About Me

My photo

Hi, I'm Kirsty. I'm 23 years old from Southampton, UK. I studied Forensic Biology at University and graduated in 2014. I work as a Assistant Store Manager in retail because I love it, I love people and it allows me to spend more time with my family :)

I have been with my wife, Heidi, since February 2012, married since April 2016 and have a beautiful baby boy, Woody, together born 25/07/16.

We're a very active family, we have a little Westie, Trudy, too. So we love dog walking, holidays and lots of adventure!!

I've blogged our journey through planning our baby, trying, conceiving, pregnancy and onwards in the hope of helping others fulfil their dreams as we did. Find link below. Enjoy :) and please don't hesitate to ask if you have any questions :)



Thursday, 29 September 2016

"You cannot be named on the birth certificate"

I haven't written about getting Woody registered because what should have been one of the biggest milestones for Heidi and I, ended up being one of the worst experiences of my life.

Everything Heidi and I had planned and worked towards, the research, the conception, the wedding had all been for nothing. That's how it felt at the time.

Being told you were not your sons parent, was undoubtedly devastating.

We arrived at the registry office, I had every piece of ID I owned, including our wedding certificate. We sat down and all was seemingly well. The lady took both our ID's and then left to ask her colleague something. Heidi and I unaware of what she was about to return and say.

We were watching out the window and the most beautiful and glamorous Indian wedding ceremony. They definitely do it the best!

The woman returned with the worst possible news I could hear. It was literally my worst fear! "Unfortunately, Kirsty, you cannot be named on Woody's birth certificate" "What? No! Why?. We've researched, we've done it all correctly!"

Because Woody was conceived prior to our marriage ceremony and without the help of a licensed IVF clinic, I had no rights to his parental guardianship. It was brutal. I fought back with everything I have read. We were married before his birth, how could this be? I played the same, if not a greater role, than any father; I put him there, I inseminated. He was mine.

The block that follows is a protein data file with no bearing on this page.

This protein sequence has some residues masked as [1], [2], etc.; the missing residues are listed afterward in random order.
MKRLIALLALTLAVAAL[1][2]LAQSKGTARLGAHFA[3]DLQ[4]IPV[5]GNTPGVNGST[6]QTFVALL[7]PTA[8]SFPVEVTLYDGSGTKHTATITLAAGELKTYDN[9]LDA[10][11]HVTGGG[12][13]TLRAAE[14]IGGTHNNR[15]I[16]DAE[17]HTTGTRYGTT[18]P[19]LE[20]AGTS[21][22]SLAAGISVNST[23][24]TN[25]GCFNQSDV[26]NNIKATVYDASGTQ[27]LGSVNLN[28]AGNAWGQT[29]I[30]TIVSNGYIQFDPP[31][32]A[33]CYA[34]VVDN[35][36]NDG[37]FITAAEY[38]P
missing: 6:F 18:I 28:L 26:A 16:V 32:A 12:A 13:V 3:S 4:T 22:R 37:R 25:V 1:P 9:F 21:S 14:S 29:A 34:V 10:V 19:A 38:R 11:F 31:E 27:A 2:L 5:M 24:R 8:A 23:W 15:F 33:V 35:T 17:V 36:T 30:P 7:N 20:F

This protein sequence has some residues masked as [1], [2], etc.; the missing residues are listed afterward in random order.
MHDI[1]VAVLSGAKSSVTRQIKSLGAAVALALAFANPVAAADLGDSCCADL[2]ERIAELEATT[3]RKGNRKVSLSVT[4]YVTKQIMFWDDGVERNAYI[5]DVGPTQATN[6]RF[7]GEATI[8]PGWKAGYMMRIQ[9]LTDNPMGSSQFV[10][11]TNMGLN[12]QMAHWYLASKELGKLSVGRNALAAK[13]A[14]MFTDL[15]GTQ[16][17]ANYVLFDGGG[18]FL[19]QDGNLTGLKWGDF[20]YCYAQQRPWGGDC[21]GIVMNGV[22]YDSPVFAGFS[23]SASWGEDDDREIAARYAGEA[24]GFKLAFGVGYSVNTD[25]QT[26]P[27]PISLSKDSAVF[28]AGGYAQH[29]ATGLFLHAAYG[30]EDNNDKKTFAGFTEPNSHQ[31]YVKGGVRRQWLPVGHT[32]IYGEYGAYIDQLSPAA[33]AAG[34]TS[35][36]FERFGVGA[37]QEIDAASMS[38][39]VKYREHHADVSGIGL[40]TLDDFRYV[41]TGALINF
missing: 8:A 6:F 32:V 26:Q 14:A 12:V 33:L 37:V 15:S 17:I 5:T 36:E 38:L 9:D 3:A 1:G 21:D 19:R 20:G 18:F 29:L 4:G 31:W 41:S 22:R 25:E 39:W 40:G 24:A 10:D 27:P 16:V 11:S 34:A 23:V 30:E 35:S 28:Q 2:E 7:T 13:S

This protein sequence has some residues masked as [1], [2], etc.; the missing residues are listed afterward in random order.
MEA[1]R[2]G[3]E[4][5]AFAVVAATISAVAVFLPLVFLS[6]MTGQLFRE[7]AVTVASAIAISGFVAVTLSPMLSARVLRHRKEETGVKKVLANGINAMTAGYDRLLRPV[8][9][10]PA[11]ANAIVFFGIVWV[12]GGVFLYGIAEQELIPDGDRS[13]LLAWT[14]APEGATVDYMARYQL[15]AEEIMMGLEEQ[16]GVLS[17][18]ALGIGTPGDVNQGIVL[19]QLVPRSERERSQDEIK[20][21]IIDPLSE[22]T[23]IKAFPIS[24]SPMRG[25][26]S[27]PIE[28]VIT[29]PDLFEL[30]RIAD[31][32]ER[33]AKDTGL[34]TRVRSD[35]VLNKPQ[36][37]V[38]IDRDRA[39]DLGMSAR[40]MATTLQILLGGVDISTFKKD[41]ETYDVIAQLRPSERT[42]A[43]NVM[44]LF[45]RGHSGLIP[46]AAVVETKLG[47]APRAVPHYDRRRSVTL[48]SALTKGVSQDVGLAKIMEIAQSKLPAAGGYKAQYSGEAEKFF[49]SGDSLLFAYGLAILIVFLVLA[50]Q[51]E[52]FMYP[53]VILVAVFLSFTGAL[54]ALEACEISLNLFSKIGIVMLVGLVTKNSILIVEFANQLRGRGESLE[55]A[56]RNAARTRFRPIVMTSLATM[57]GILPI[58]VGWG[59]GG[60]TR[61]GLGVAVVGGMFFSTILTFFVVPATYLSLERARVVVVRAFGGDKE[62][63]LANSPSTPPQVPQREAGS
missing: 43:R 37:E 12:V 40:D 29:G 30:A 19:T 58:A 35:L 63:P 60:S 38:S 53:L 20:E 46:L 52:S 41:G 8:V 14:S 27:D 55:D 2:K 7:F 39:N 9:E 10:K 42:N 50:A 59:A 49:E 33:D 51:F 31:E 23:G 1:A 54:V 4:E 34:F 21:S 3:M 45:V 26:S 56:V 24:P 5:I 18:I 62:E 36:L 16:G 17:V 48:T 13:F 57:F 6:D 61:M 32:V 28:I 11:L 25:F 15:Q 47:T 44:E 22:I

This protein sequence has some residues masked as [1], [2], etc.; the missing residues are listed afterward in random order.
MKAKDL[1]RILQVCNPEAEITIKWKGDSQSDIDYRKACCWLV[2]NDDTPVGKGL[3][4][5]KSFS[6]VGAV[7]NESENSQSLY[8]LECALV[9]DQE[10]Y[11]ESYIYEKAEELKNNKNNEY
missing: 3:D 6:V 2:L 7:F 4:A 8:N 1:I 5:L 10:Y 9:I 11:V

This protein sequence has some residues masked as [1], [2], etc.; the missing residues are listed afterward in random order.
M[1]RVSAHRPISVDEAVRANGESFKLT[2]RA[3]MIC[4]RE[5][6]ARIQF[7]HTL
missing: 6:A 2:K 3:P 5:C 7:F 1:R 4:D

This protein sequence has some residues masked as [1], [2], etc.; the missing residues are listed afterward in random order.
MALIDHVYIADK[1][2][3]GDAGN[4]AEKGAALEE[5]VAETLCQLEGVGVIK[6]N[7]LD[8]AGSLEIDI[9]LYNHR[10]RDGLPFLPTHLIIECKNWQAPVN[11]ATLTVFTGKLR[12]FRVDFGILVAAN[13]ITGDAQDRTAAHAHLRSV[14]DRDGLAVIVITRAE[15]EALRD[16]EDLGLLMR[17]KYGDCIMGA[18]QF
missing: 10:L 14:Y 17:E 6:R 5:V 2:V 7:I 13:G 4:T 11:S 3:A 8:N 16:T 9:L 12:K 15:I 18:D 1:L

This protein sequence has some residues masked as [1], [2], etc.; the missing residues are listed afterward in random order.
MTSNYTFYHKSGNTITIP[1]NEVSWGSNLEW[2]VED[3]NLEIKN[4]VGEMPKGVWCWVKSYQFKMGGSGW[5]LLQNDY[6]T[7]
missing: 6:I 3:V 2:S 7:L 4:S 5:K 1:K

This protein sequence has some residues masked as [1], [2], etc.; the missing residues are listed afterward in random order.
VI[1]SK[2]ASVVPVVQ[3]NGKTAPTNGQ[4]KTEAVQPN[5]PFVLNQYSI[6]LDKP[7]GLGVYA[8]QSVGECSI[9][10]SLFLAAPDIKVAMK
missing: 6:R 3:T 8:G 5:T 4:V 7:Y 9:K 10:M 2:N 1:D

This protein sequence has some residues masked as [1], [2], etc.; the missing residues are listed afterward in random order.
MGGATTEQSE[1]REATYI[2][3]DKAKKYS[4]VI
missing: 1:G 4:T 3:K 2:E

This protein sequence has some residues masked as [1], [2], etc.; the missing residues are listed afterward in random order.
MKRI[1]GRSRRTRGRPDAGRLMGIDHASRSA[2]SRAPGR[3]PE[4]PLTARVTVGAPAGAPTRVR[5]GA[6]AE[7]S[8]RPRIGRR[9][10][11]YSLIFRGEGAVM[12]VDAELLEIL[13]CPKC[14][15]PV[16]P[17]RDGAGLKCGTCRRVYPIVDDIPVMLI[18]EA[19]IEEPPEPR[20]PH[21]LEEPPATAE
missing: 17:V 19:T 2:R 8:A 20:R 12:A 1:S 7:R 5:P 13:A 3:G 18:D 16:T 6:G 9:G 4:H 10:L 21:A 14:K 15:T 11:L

I cried like a little girl. The woman left to call her Head Office to get all the facts and figures. As it turns out, if Heidi and I were civilly partnered as opposed to married, it seems the story would be different. Ironically!

She returned again to say the information she had given us was indeed correct. And I would not be named on the birth certificate. Her advice was for me to adopt him. That's right. I was to adopt my own son. Now, I'm fully aware that biologically I'm not his father, and I never will be and I will never try to be. He has his biological father that he will be in contact with and know from the offset, which is more than any licensed clinic could offer. We chose to do it this way with Woody's best intentions at heart! We wanted him to grow up knowing who his father is and the gift he had given us.

Admittedly, by now I was a complete mess. I became quite agitated and quite honestly, I was rude. "So, Woody is quite clearly a white Caucasian male, if Heidi had bought in one of the men from the Indian wedding and said that's his father, you wouldn't have batted an eyelash, but you're questioning because I'm female!" Granted, the woman was speechless but credit where credit is due, she was very sympathetic. But that didn't help my heartache! No father has to prove they are their child's father. So why now?

There has to be a limit, I guess if they didn't have these precautions in place then women could walk in with their best friends putting them on the birth certificate. However, if it's one rule for one, it should be the same for the other too. If I have to prove I am his parent then so should any male! Right?!

Heidi signed all the relevant paperwork and was asked how many birth certificates she would like, she looked across to me, and her heartache was just as obvious to see as mine. I replied "None, I'll get 50 copies of the adoption certificates with my name on thank you!" Heidi accepted 1 full and one short certificate.